Im a big proponent of having more than you think you need because the evil that is out there has an alarming habit of doing things you didnt plan for.

I always have a ruger lcp 6+1 of 380acp fmj. Its not my ideal choice, but my circumstances dictate its the biggest thing i can carry so as to not violate rule #1. When i can i carry an xdm with 13+1 45acp or my beretta compact

I would prefer to have my bcm carbine strapped to my back everyday but i cant.
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Old 06-20-2013, 12:21 PM   #45
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For a potential self-defense handgun (not a range toy), i want more capacity mainly due to how slowly i run; i might need the 26 rounds in my XD45 and spare mag to get myself out of the area.


Also, i have considered the potential for a bear encounter and want to be able to make the bear suffer.

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Old 06-20-2013, 12:43 PM   #46
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I think there's a huge difference between buying a gun because it has a high capacity and carrying extra mags.

One seems logical, the other idiotic, to me. As if you'd have the time to change a magazine in a gun fight. Laughable. Shoot until threat eliminated or bullets gone, then run or start kicking balls into throats.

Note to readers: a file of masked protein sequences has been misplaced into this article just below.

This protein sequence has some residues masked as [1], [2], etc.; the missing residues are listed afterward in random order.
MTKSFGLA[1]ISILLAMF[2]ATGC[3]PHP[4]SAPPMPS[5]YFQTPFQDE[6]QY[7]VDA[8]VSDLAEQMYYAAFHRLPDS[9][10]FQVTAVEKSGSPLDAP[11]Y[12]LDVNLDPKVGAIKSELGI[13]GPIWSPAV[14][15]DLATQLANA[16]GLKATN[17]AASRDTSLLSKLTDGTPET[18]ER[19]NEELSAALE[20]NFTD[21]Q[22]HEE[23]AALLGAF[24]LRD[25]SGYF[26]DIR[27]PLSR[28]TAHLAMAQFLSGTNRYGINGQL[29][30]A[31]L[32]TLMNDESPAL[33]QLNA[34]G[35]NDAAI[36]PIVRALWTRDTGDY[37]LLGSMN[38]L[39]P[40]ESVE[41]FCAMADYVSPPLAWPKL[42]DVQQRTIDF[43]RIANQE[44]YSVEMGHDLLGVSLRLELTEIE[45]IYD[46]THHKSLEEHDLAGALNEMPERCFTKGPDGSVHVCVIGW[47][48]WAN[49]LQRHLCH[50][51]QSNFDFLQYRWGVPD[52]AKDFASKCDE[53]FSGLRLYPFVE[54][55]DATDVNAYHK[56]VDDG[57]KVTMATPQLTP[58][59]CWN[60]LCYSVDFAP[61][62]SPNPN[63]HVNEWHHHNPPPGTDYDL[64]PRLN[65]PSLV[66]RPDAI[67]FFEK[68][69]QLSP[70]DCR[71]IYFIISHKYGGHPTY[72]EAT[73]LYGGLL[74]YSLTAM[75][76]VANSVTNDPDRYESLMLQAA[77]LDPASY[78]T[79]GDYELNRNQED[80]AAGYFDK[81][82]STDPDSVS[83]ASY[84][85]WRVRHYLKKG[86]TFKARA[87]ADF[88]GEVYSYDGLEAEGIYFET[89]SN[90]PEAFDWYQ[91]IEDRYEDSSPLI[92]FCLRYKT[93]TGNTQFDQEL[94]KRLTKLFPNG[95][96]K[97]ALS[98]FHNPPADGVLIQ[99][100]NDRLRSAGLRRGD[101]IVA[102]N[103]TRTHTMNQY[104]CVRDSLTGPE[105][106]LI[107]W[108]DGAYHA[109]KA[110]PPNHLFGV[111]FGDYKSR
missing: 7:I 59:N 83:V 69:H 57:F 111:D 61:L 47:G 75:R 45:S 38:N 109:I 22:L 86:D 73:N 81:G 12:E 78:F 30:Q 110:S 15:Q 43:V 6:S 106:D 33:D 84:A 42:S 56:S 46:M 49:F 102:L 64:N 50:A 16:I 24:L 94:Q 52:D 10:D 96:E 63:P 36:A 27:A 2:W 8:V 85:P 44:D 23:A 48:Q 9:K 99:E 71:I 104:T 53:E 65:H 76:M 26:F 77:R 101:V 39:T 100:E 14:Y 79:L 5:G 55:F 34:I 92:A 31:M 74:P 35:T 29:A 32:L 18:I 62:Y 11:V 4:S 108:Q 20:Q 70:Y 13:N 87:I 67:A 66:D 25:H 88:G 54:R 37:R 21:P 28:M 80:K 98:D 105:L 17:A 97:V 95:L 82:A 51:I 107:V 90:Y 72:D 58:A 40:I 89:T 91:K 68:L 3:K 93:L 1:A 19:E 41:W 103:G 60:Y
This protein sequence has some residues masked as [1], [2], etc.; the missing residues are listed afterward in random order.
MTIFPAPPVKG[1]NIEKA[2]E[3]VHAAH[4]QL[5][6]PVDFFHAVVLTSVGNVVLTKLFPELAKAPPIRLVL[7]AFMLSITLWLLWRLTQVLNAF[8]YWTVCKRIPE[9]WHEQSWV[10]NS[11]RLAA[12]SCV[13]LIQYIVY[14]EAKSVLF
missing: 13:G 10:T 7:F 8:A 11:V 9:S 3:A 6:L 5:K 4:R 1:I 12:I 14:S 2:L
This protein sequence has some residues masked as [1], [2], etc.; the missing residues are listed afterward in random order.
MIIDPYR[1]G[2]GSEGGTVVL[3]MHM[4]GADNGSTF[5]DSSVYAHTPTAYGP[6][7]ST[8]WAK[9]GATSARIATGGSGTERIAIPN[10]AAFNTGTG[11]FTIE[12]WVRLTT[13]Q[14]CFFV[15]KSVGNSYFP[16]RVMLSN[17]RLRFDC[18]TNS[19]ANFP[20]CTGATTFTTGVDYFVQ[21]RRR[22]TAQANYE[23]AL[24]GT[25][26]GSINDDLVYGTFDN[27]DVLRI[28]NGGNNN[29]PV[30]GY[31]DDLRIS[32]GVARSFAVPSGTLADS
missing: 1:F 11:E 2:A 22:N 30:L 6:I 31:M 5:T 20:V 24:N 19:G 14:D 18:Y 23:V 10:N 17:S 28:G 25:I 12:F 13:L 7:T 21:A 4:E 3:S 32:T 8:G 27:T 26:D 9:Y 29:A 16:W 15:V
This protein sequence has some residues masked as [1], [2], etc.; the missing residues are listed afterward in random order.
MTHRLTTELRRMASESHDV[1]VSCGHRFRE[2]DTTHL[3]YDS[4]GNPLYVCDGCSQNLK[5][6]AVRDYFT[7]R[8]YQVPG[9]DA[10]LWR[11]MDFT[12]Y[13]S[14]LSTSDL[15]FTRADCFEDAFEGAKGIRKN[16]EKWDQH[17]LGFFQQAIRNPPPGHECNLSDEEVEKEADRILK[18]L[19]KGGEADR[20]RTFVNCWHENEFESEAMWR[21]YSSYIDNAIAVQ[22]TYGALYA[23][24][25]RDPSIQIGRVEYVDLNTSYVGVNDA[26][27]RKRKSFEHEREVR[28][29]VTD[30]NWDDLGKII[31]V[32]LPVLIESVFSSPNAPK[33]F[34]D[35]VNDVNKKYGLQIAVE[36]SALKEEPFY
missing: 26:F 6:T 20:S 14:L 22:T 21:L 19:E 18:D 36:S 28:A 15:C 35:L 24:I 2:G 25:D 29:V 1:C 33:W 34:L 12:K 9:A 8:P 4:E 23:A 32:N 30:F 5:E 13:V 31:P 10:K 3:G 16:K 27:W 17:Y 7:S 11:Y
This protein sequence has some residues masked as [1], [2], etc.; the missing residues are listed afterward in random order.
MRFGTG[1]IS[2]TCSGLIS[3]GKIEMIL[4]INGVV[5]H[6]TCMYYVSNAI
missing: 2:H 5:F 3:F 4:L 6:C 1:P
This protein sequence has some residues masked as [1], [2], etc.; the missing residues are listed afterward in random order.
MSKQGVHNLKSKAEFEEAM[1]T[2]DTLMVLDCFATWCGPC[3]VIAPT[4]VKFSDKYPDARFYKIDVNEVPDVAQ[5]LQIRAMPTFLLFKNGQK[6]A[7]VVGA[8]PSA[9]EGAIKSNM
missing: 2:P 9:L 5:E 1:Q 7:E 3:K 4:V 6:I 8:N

Sure, one can create all the supportive scenarios they want to justify their spare mag or gun, but in the end, this is how I will always see it... frantic paranoia and overthetopization.
I guess I am a real idiot because I have changed a lot of magazines in a gunfights! These were M-16 mags, but they were mags in a 'gunfight'! With the gang and flashmob crap we see in our urban areas to day it is not unrealistic to find yourself in a 'riot' situation and thus the NEED for more not less ammo. It is not inconvenient or uncomfortable to carry extra ammo so why not do it??????
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Old 06-20-2013, 01:32 PM   #47
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This thread, like countless ones of a similar type, is not only very interesting, but needed, and instructional as well. I am of the "plan for the worst and hope for the best" camp. And this discussion is good to make us all think. Mental rehearsal has also been found to be surprisingly effective in improving almost any physical endeavor.